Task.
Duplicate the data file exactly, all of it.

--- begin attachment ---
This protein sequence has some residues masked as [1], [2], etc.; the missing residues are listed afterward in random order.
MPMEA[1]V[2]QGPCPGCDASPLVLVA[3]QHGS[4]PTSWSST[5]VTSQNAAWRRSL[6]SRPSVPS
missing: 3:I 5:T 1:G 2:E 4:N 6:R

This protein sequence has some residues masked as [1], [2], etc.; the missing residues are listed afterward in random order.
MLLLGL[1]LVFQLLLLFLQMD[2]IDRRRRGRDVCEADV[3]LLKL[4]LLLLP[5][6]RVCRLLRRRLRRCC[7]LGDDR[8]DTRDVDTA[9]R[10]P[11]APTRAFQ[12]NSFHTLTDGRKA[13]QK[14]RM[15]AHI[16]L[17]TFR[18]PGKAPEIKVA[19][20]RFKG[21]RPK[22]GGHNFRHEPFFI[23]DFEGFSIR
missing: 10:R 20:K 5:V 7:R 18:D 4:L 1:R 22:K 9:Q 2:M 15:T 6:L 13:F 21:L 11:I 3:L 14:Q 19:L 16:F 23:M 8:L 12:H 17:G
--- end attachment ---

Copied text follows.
This protein sequence has some residues masked as [1], [2], etc.; the missing residues are listed afterward in random order.
MPMEA[1]V[2]QGPCPGCDASPLVLVA[3]QHGS[4]PTSWSST[5]VTSQNAAWRRSL[6]SRPSVPS
missing: 3:I 5:T 1:G 2:E 4:N 6:R

This protein sequence has some residues masked as [1], [2], etc.; the missing residues are listed afterward in random order.
MLLLGL[1]LVFQLLLLFLQMD[2]IDRRRRGRDVCEADV[3]LLKL[4]LLLLP[5][6]RVCRLLRRRLRRCC[7]LGDDR[8]DTRDVDTA[9]R[10]P[11]APTRAFQ[12]NSFHTLTDGRKA[13]QK[14]RM[15]AHI[16]L[17]TFR[18]PGKAPEIKVA[19][20]RFKG[21]RPK[22]GGHNFRHEPFFI[23]DFEGFSIR
missing: 10:R 20:K 5:V 7:R 18:D 4:L 1:R 22:K 9:Q 2:M 15:T 6:L 13:F 21:L 11:I 3:L 14:Q 19:L 16:F 23:M 8:L 12:H 17:G